That's All Right - Elvis' First Hit

Recorded in 1954, That's All Right (Mama) would become Elvis Presley's first hit single and launch the start of the white rock n' roll revolution. In this regard That's All Right (Mama) is probably one of the most influential songs of the XXth century and surely deserves a closer look.

Listen to That's All Right (Mama) sung by Elvis Presley

Here are two videos of Elvis interpreting That's All Right (Mama).
[Bring your mouse over the screen to choose between the videos]

1946 - The original version

That's All Right, Mama, was originally written and composed by an afro-american blues guitarist named Arthur 'Big Boy' Crudup, and recorded on the 6th of September 1946 for Victor Records. Although it's slower than Elvis' rendition, this first version is a rather fast tempo blues backed up by Ranson Knowling's bass and Judge Riley on the drums. Crudup's interpretation certainly lacks The King's teenage raw energy, but benefits from much more subtle singing and melody.

Listen to That's All Right, Mama sung by Arthur 'Big Boy' Crudup

The dawn of Rock n' Roll

In February 1954, the young Elvis Presley sings an enraged version of Crudup's That's All Right, Mama for the first time in front of a black audience at the Handy's Club on the crossroads of Beale Street and Hernando Street (Memphis - Tennessee).

Six month later on the 5th of July 1954, Elvis is invited to come back to Sam Phillips Sun Studios by country guitarist Scooty Moore and Bill Black from The Wranglers. The trio interprets a few rhythm n' blues and country songs but doesn't impress Phillips until Elvis bursts into That's All Right. Phillips, who allegedly said that same year : "I could make a million dollars if I found a white boy that could sing like a black man", immediately recognizes the potential of this new style.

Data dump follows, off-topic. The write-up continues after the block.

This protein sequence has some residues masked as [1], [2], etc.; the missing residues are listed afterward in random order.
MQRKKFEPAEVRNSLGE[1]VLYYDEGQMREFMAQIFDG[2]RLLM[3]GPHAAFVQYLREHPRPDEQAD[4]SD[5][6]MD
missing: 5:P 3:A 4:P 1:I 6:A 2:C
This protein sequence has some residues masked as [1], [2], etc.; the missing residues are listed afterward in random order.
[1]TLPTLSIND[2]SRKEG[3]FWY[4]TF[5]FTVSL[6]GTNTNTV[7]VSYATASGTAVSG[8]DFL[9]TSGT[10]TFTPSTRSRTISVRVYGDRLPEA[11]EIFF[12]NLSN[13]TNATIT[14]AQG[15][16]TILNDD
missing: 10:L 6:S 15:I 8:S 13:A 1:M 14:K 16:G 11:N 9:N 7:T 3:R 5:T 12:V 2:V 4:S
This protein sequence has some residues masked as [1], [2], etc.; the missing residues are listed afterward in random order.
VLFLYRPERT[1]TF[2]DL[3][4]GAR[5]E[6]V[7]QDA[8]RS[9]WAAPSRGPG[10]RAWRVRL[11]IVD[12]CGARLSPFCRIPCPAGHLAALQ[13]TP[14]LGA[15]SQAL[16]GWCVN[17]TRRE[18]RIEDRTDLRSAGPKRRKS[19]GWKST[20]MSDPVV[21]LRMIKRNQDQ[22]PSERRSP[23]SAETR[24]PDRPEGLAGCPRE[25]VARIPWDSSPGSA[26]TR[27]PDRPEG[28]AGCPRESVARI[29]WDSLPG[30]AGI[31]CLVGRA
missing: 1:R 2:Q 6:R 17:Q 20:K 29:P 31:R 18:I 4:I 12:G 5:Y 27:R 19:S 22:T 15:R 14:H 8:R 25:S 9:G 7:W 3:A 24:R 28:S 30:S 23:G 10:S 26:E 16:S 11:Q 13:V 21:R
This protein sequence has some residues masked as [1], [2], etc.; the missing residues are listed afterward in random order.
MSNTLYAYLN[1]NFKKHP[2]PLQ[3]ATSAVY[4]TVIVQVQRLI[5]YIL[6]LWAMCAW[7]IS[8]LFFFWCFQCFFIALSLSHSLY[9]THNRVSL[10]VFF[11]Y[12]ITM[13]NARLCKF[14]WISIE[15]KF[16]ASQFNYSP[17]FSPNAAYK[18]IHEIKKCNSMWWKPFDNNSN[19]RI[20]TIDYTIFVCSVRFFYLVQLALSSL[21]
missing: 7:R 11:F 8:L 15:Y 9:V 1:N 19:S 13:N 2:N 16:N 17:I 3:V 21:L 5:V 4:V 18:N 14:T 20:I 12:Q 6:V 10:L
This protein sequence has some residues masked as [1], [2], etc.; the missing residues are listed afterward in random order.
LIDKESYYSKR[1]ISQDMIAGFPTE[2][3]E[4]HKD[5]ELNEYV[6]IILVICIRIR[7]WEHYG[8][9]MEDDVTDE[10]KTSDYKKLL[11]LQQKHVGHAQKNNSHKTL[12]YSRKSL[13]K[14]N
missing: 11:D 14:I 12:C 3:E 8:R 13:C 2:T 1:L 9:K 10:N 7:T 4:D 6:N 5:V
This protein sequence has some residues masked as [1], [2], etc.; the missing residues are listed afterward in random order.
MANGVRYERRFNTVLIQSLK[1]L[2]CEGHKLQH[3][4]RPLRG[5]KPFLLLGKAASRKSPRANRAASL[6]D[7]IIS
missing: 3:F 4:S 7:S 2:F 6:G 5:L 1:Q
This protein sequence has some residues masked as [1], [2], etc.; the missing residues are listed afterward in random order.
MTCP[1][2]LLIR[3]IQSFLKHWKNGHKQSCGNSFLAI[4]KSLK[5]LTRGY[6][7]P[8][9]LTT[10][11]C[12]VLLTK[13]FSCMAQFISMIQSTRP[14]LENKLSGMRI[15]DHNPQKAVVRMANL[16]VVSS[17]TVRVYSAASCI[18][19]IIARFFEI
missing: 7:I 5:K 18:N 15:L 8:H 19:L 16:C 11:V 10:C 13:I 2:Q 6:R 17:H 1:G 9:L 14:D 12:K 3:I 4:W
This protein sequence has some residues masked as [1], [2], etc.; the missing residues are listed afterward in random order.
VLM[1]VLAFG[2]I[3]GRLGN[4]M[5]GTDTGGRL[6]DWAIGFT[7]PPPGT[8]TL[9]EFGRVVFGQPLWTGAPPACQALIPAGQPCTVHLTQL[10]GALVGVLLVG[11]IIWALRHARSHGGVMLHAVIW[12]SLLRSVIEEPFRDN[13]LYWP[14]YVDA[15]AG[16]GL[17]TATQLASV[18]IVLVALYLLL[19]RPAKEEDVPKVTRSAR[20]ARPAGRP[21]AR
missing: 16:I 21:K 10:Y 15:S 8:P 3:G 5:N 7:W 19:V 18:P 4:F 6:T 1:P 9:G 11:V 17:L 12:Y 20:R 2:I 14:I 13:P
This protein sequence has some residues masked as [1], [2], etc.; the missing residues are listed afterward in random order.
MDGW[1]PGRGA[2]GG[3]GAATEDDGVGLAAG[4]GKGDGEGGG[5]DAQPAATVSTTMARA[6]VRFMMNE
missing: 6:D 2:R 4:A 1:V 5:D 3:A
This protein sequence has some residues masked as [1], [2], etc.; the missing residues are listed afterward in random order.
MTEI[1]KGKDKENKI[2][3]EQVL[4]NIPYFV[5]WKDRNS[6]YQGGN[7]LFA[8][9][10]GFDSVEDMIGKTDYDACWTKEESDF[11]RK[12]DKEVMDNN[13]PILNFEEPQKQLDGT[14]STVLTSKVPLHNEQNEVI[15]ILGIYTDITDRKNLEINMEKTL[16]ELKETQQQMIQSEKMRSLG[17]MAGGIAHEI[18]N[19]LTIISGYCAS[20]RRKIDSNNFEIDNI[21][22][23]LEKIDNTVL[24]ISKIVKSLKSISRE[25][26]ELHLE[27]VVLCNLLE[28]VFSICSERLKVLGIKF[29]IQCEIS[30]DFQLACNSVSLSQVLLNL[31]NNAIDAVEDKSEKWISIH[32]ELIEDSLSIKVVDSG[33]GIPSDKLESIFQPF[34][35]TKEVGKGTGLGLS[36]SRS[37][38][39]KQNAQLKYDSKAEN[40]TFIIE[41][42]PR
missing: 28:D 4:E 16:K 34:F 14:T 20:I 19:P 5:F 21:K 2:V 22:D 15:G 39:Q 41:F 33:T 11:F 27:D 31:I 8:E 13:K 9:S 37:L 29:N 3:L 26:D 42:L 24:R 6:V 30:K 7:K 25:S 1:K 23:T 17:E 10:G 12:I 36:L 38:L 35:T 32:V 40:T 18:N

Bill Black's dancing double-bass, Scotty Moore's simple but relentless guitar riff, Elvis' total physical implication in his singing, merge the music of the Delta with the aspirations of white suburban kids : Rock n' Roll rises from the overcoming of segregation's !
The song is published by Sun on the 19 of July with a crazy version of Blue Moon of Kentucky on the B-side. Two days later the song airs on Dewey Phillips radio show (Red, Hot & Blue) and the station is bombarded by calls of ecstatic fans, resulting in That's All Right (Mama) being played 14 times this evening.
The face of music has been changed forever !

Here are three additional cover versions

Rod Stewart

[On Every Picture Tells a Story]

The Stray Cats
[on Rumble In Brixton : The Very Best of The Stray Cats]

The Beatles
[on Live At The BBC]

Here are the lyrics to Elvis' rendition

Well, that's all right, mama
That's all right for you
That's all right mama, just anyway you do
Well, that's all right, that's all right.
That's all right now mama, anyway you do

Mama she done told me,
Papa done told me too
'Son, that gal your foolin' with,
She ain't no good for you'
But, that's all right, that's all right.
That's all right now mama, anyway you do

I'm leaving town, baby
I'm leaving town for sure
Well then you won't be bothered
With me hangin' round your door
Well, that's all right, that's all right.
That's all right now mama, anyway you do